|Generic Name||Brand Name|
|clindamycin||Dalacin [oral, vaginal]|
|metronidazole||Flagyl [oral, vaginal]|
These antibiotic medicines can be taken by mouth in pill form (orally) or inserted into the vagina in cream or suppository form (ovules). Vaginal creams are used with an applicator that inserts the correct amount of medicine.
Metronidazole and clindamycin are antibiotics that destroy some of the bacteria that cause symptoms of bacterial vaginosis.
Some women prefer oral medicine rather than vaginal administration.
Especially for pregnant women who are high-risk for preterm labour, only oral medicines are used to treat bacterial vaginosis. Some doctors recommend that all pregnant women avoid vaginal treatment.
Vaginal medicines are less likely than the oral forms to cause systemic side effects, such as nausea and vomiting.
Oral or vaginal metronidazole and vaginal clindamycin cream all work well for curing bacterial vaginosis.1 Vaginal or oral metronidazole cures bacterial vaginosis in as many as 9 out of 10 cases.2 Oral clindamycin has not been as well studied.
Although medicine usually cures bacterial vaginosis, it often comes back. Some doctors have women use medicine for a longer time to prevent this. 1
The Public Health Agency of Canada also recommends clindamycin cream 2% for 7 days.3 Clindamycin's relapse rate is higher: 4 weeks after clindamycin treatment, 56% of women have recurring bacterial vaginosis.4
Oral antibiotics, such as metronidazole, work well for curing bacterial vaginosis during pregnancy.5
Side effects of vaginal clindamycin and metronidazole are generally minor. The most common is a vaginal yeast infection during or after treatment.
The oil in clindamycin cream can weaken latex. This means condoms and diaphragms may break, and you may not be protected from STIs or pregnancy.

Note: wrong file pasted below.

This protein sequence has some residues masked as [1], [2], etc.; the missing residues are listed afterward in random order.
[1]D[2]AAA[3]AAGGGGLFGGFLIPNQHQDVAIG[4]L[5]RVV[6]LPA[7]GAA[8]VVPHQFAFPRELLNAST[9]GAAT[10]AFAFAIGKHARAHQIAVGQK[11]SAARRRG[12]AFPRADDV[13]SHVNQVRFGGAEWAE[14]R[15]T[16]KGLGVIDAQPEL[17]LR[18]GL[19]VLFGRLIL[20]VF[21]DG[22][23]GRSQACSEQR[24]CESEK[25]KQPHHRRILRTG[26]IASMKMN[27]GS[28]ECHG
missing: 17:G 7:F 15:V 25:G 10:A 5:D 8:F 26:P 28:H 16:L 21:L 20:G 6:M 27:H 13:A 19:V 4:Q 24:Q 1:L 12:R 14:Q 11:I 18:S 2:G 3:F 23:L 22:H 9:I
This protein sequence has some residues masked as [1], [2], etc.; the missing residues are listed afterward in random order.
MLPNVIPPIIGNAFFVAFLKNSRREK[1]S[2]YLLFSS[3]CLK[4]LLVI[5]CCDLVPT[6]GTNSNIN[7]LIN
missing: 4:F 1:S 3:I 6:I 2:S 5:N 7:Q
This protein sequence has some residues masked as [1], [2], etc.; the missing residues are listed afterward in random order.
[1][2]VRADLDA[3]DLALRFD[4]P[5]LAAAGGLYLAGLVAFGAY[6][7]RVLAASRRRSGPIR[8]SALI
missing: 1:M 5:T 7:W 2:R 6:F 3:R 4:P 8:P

Oral treatment can cause:
Completely avoid alcohol use (including alcohol-based non-prescription medicines, such as NyQuil) while you are taking metronidazole, because combining alcohol with this medicine may cause severe nausea and vomiting.
See Drug Reference for a full list of side effects. (Drug Reference is not available in all systems.)
The Society of Obstetricians and Gynaecologists of Canada recommends treatment for bacterial vaginosis at any time during pregnancy.6
- Centers for Disease Control and Prevention (2006). Diseases characterized by vaginal discharge section of Sexually transmitted diseases treatment guidelines. MMWR, 55(RR-11): 49–56.
- Hillier S, et al. (2008). Bacterial vaginosis. In KK Holmes et al., eds., Sexually Transmitted Diseases, 4th ed., pp. 737–768. New York: McGraw-Hill.
- Expert Working Group on Canadian Guidelines for Sexually Transmitted Infections (2006, updated 2008). Canadian Guidelines on Sexually Transmitted Infections. Ottawa: Health Canada. Available online: http://www.phac-aspc.gc.ca/std-mts/sti-its/guide-lignesdir-eng.php.
- Koumans EH, et al (2002). Indications for therapy and treatment recommendations for bacterial vaginosis in nonpregnant and pregnant women: A synthesis of data. Clinical Infectious Diseases, 35(Suppl 2): S152–S172.
- McDonald HM, et al. (2007). Antibiotics for treating bacterial vaginosis in pregnancy. Cochrane Database of Systematic Reviews (1).
- Yudin M, et al. (2008). Screening and management of bacterial vaginosis in pregnancy. SOGC Guideline No. 211. Journal of Obstetrics and Gynaecology Canada, 30(8): 702–708. Available online: http://www.sogc.org/guidelines/documents/gui211CPG0808.pdf.
Last Revised: April 13, 2012
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